The White Cliffs of Dover (1944)
Critic Consensus: No consensus yet.
The White Cliffs of Dover Videos
The White Cliffs of Dover Photos
as Susan Ashwood
as Sir John Ashwood
as Hiram Porter Dunn
as John Ashwood II as a Boy
as John Ashwood II at age 24
as Lady Jean Ashwood
as Sam Bennett
as Mrs. Bland
as Betsy, at Age 10
as Betsy, at Age 18
as Farmer Kenney
as Mrs. Kenney
as American Soldier
as Mrs. Bancroft
as Major Bancroft
as Major Loring
as Miss Lambert
as The Vicar
as Spinster in Boarding House
as Elegant Lady in Boarding House
as Curate in Boarding House
as Indian Student in Boarding House
as Indian Major in Boarding House
as Woman on Train
as Twins in Boarding House
as Twins in Boarding House
as John, at 6 Months
as Capt. Portage
as Capt. Griffiths
as Capt. Davis
as English Cabby
as British Naval Officer
as Telegraph Boy
as Old Man
as Immigration Officer
as Plump Lady at Boarding House
as Duke of Waverly
Critic Reviews for The White Cliffs of Dover
It may well give genuine admirers of good cinema and credible Englishmen the jimjams.
Dunne gives an excellent performance, as does Alan Marshal, playing her husband, while Roddy McDowall stands out sharply as their son.
Alice Duer Miller's poem was the inspiration for this sentimental look at the ravages of war and at the courage of one woman who lost both her husband and son in the two world wars that dominated this century.
Audience Reviews for The White Cliffs of Dover
Okay...if you are one of those that doesn't like sentimental, romantic flicks...well, you can skip over this review right now. Go and watch Terminator 2 or something instead : ) For all you others...well, I think this is a gem of a film...one of those flicks that you really don't hear or read too much about - but you end up completely immersed in the drama during it's two hour + running time. It's dialogue driven with characters you grow to care for. It's also definitely a propaganda film and politics does rear it's ugly head later on in the film (and spoils the mood somewhat)...but i'll address that in a moment. I've only seen a handful of Irene Dunne films but this one would have to rank as my favorite now. She is just fabulous here as Susan Dunn, an american woman vacationing in London with her father, Hiram Dunn (Frank Morgan) - who is a newspaper publisher. Both are in England to "explore their roots". They stay at a boarding house where they meet a retired Colonel Forsythe (played by the venerable C. Aubrey Smith) who is viewed as somewhat eccentric by the other boarders. One of the better scenes has Mr. Dunn playing chess with the Colonel which soon escalates into a patriotic war of words when Mr. Dunn finds out that the chess set was actually looted from the White House by the Colonel's grandfather during the War of 1812!!! Later, to Susan's surprise and delight, the Colonel invites her to a ball where she would have the opportunity to meet the King and Queen of England. This would truly be the highlight of her visit. The other boarders tell Susan not to get her hopes up though because the Colonel's link to high society just a figment of his imagination (or possible senility). But very much to the boarder's surprise - the Colonel is true to his word. Thanks to his military background, he does have connections after all and both Susan and the Colonel soon find themselves rubbing elbows with London high society. While at the ball, Susan meets up with a young and very eligible aristocrat, Sir John Ashwood (Alan Marshall). The rest of the evening plays out very much like a fairy tale for Susan - culminating in a moonlit ride through London. Wedding bells are soon to follow... The film is deliberately paced by director Clarence Brown (FLESH AND THE DEVIL, ANNA KARENINA) and covers the period between the 2 world wars. You get a sense of the ebb and flow of the lives of the characters - of life's ups and downs. Another film which I liked and has a similar feel and theme would be David Lean's THIS HAPPY BREED released the same year but follows the lives of a british working class family instead. While Lean's film was a british production, THE WHITE CLIFFS OF DOVER is an american production based on a popular poem by Alice Duer Miller. Poem and film extolls the virtues of both England and the United States and meant to boost the morale of the moviegoers for both countries. The propaganda really starts to get heavy during the last part of the film - especially during an awkward scene when 2 German lads are invited to the Ashwood estate and a debate ensues between Susan's father (Frank Morgan) and the 2 youths - who reek of the Nazi youth movement of the 1930's. I suppose it was meant as a reminder to the audience who the real enemy is... but the scene is so jarring compared to the rest of the film that I wish it could have been played more subtly. Considering what has taken place in the world during the years since the end of World War II, the films message and plea for world peace seems poignant especially viewed today - have we really learned our lessons? Anyway...have your hankies ready while viewing this one. 9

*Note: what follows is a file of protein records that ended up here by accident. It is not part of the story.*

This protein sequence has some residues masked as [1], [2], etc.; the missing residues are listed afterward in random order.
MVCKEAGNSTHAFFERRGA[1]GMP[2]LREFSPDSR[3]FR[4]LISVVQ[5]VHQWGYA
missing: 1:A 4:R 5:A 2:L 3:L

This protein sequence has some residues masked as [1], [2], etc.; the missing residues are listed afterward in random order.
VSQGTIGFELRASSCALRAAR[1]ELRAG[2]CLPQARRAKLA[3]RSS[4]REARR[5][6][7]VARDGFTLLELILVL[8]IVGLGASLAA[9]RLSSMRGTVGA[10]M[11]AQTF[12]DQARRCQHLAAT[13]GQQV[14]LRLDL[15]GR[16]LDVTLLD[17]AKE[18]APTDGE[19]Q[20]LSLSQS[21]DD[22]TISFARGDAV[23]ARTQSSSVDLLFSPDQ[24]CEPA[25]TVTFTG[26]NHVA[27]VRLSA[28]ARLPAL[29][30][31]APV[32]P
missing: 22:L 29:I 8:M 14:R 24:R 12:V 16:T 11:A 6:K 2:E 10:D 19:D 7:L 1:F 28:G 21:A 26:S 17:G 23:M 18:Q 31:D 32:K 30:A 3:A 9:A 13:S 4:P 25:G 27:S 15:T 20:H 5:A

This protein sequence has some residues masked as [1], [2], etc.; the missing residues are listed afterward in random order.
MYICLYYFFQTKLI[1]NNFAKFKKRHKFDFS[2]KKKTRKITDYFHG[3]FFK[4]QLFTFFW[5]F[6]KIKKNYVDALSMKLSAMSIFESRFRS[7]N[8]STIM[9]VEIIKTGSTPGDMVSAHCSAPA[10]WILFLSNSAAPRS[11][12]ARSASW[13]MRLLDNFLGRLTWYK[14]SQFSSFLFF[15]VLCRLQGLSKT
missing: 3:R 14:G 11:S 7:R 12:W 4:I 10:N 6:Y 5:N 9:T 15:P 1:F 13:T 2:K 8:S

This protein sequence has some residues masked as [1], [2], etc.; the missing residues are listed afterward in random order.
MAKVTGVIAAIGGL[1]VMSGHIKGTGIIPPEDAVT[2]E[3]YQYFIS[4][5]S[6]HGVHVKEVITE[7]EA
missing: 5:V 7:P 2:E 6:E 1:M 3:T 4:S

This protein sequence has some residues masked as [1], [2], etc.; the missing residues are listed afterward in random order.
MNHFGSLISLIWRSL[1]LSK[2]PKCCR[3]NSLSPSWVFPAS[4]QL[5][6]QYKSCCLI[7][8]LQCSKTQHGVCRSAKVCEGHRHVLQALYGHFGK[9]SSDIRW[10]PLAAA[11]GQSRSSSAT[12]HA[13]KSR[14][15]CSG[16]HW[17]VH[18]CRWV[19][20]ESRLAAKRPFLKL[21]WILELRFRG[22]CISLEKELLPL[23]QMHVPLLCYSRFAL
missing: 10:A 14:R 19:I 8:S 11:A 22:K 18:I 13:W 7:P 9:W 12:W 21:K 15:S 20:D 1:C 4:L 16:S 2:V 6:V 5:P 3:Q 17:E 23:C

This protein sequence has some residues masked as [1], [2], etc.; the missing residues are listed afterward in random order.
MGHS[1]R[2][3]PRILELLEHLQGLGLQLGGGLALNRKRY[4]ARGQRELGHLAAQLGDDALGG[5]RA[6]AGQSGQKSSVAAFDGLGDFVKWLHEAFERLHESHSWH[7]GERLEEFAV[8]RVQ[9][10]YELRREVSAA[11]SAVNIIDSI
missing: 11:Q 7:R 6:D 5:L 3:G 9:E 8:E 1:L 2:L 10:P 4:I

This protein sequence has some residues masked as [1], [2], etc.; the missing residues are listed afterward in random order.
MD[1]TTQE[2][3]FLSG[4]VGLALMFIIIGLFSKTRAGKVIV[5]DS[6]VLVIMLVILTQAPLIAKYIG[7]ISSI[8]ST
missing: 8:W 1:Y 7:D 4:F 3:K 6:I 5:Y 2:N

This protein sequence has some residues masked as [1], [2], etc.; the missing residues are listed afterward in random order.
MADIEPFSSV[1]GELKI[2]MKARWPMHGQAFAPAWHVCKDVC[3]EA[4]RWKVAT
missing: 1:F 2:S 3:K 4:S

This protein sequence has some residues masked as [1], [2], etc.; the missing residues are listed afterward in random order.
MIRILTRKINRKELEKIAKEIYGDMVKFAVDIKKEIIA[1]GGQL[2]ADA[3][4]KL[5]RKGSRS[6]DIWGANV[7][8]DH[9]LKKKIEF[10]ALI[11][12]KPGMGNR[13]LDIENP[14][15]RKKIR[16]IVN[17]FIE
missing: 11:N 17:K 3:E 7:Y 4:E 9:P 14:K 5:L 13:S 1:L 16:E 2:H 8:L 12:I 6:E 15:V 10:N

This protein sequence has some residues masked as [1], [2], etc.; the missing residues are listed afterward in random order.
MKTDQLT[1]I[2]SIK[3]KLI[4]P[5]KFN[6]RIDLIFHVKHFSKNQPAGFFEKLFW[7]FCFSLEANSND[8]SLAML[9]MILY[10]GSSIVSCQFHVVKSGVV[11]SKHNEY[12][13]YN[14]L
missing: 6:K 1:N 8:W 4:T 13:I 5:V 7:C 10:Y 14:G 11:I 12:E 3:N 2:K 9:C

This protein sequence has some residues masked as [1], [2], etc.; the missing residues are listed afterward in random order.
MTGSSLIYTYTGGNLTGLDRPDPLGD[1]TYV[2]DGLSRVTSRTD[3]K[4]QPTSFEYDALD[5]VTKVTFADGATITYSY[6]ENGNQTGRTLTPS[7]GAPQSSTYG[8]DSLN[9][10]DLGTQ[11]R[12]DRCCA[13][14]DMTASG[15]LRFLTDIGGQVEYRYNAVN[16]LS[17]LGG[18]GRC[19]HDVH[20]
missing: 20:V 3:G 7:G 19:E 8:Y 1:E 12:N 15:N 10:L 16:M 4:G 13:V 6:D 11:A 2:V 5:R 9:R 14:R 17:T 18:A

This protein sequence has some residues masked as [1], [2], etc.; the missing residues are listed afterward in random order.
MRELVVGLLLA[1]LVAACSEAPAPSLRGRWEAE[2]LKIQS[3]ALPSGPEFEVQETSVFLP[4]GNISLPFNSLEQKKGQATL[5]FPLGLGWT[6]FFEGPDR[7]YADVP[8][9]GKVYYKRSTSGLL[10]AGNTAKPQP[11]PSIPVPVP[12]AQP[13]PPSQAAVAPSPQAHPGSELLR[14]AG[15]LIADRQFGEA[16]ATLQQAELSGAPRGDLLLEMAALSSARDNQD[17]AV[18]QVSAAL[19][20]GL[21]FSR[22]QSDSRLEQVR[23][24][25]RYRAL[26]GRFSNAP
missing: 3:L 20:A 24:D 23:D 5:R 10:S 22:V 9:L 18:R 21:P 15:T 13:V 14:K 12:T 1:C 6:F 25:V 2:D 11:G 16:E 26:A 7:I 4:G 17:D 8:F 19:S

Charming period film, wonderfully acted by the amazing Irene Dunne, beautifully filmed with excellent attention to the art direction, costumes and the cinematography. It's Dunne that makes the film work.
A perfectly fine movie. I wasn't aware it was inspired by a poem until the montage near the end. I was surprised to see a young Elizabeth Taylor as she is not credited.
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